How Each of the Five Love Languages Shops at Aldi

How the Five Love Languages Shop at Aldi

Thirty years ago, a little book changed the way many people viewed relationships. Author and counselor Gary Chapman theorized in his New York Times Best Seller book The Five Love Languages that there are five general ways everyone expresses and receives love. Chapman called these “love languages.”

The five love languages are:

  1. Acts of service
  2. Gift-giving
  3. Physical touch
  4. Quality time
  5. Words of affirmation

Having knowledge of these love languages can help us better understand ourselves, our romantic partners, our family members, our friends, and even co-workers. It’s a simple way to try to figure out what motivates others as well as determining what gestures of love, friendship, or appreciation will resonate most with particular people.

A lot of different people shop at Aldi, and a while back, we had fun with a post about how the various Myers-Briggs personality types might shop at Aldi. That post was such a hit that we decided to delve further into the realm of pop psychology, this time with a look at what each of the five love languages might do during their weekly shopping trip at our favorite discount grocery store.

So without further ado, here are our tongue-in-cheek guesses as to how each of the five love languages shops at Aldi.

Acts of Service:

Neatly stacks empty cardboard boxes when they spot them on the store floor and picks up miscellaneous fallen toys and lawn chairs in the middle aisle. So helpful they sometimes get mistaken for an Aldi worker. Buys ingredients to make a meal for a friend who just had surgery and also gets a cake mix to bake for a child’s upcoming birthday. Lets three different customers with only a handful of items go ahead of them in the checkout line. Helps a frazzled mom with a gaggle of children load her cart onto the conveyor belt. After loading their groceries in their car, they hand their cart off to a senior citizen to use. Uses their Aldi tire inflator to help someone with a flat tire in the parking lot.

Gift-Giving:

Intensely scours the middle aisle for potential bargains on presents for birthdays, Christmas, anniversaries, or just because. If Aldi offered its own store credit card, they’d be at the limit. That single serve coffee maker would make a great gift for their sister, and they’re definitely buying the Aldi grocery store playset for their nieces and nephews. Temporarily holds up shopping cart traffic when they can’t decide which knockoff Girl Scout cookies to buy for their best friend. Buys their cashier a Snickers candy bar and picks up gift cards for their hair stylist and for each of their children’s teachers. Occasionally pays for the person behind them in line. When they’re done shopping (can you ever be done shopping?), they pass their cart to another incoming shopper and tell them to keep their quarter. Goes home and fills a basket on their front porch with Aldi snacks and drinks for delivery workers.

Physical Touch:

Arrives late to the grocery store because they were busy hugging their kids goodbye before sending them off to elementary school. Buys the massaging heat wrap from the middle aisle, along with every fluffy blanket and pillow and sensory product they can get their hands on. Picks up a Sherpa fleece pullover for their spouse and a weighted blanket for one of their kids. Can’t wait for memory foam mattresses to return to Aldi. Before, checking out, they grab a bottle of Winking Owl wine and some gourmet cheese and crackers for a romantic evening back at home with their significant other on the Aldi outdoor sectional in front of their Aldi chiminea.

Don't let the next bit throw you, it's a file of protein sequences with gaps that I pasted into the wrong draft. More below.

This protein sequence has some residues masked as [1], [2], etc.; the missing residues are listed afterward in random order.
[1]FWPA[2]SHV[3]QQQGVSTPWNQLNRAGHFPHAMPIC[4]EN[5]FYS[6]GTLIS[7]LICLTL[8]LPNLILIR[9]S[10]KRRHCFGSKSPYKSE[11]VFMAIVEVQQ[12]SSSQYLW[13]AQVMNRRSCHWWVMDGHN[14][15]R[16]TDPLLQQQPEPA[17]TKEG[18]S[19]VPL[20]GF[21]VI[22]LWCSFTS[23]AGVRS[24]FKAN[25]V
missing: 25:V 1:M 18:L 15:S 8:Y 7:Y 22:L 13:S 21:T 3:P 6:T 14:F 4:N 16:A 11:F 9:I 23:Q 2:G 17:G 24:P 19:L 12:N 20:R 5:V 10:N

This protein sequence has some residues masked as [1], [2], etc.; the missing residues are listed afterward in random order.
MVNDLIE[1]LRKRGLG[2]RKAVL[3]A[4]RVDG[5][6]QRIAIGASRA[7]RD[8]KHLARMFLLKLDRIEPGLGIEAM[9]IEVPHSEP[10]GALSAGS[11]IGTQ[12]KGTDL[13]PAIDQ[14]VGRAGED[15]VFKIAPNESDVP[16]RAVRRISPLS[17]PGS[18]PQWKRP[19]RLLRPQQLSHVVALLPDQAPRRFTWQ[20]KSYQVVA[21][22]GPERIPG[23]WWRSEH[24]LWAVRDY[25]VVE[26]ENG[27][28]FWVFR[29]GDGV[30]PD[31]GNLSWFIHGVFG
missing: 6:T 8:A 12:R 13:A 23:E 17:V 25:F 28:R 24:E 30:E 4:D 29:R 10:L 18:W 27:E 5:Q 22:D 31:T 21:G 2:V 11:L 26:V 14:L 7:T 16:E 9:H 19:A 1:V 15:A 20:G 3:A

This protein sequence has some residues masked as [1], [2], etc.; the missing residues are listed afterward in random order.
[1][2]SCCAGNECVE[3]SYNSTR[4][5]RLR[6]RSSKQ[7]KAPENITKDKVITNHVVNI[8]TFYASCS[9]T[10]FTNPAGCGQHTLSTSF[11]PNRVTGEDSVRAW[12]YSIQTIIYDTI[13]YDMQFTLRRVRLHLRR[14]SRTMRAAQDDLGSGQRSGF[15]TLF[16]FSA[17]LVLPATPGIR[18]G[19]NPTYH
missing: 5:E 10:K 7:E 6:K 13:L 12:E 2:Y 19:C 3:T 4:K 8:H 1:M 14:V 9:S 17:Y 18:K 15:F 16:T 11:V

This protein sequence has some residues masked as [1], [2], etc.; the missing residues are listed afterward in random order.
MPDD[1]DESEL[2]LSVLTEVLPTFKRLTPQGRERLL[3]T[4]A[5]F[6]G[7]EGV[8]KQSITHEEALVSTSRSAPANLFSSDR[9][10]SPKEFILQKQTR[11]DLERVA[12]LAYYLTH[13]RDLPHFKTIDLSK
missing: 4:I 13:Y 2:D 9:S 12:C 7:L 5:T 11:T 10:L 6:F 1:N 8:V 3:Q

Quality Time:

Wrangles their significant other or a friend into coming shopping with them. Buys all the party games in the middle aisle, including pickleball and corn hole.  Aldi sells a giant Connect 4 game and life-sized Jenga set? They’ll take one of each, please. While they’re at it, they buy a large serving tray and a drink dispenser so they can enjoy snacks after playing oversized lawn games with friends. Also picks up several take and bake pizzas, a few bags of potato chips, a couple of boxes of canned soda, and some microwave popcorn for family movie night scheduled for the weekend. Blocks the produce aisle for a few minutes when they run into a friend and have a nice chat.

Words of Affirmation:

Stockpiles the greeting cards and sets of blank cards with envelopes whenever Aldi sells them. Is a sucker for the reversible mantel signs and throw pillows that say Live, Laugh, Love. Is obsessed with the Aldi planner that features affirmations sprinkled throughout the pages. Buys oranges and bananas to pack in their kids’ lunch boxes and writes fun and encouraging messages on the unpeeled fruit with a Sharpie. Makes a point to tell the stressed mom with the toddler throwing a tantrum in the cereal aisle that she’s a great parent. Tells the harried cashier they’re doing a good job. Goes home and writes a positive review of their local store on Yelp.


Which of the five love languages are yours? Let us know in the comments below. 

About Rachael

Rachael is the Co-founder of Aldi Reviewer. When she isn't busy shopping at Aldi, she enjoys cooking, gardening, writing gothic romance, and collecting more houseplants than she probably should. You can learn more about her at rachaelsjohnston.com.

3 Comments

  1. My husband and I LOVE Aldi! And offering your cart up to the next shopper is one of my favorite things to do and have done to me. People are generally very kind at Aldi, both shoppers and store personnel. Aldi workers are some of the hardest working people in the universe. My hat is off to you all! Thank you for making Aldi my favorite place to shop and save!!!

  2. Great use of the 5 Love Languages for Aldi shopping!

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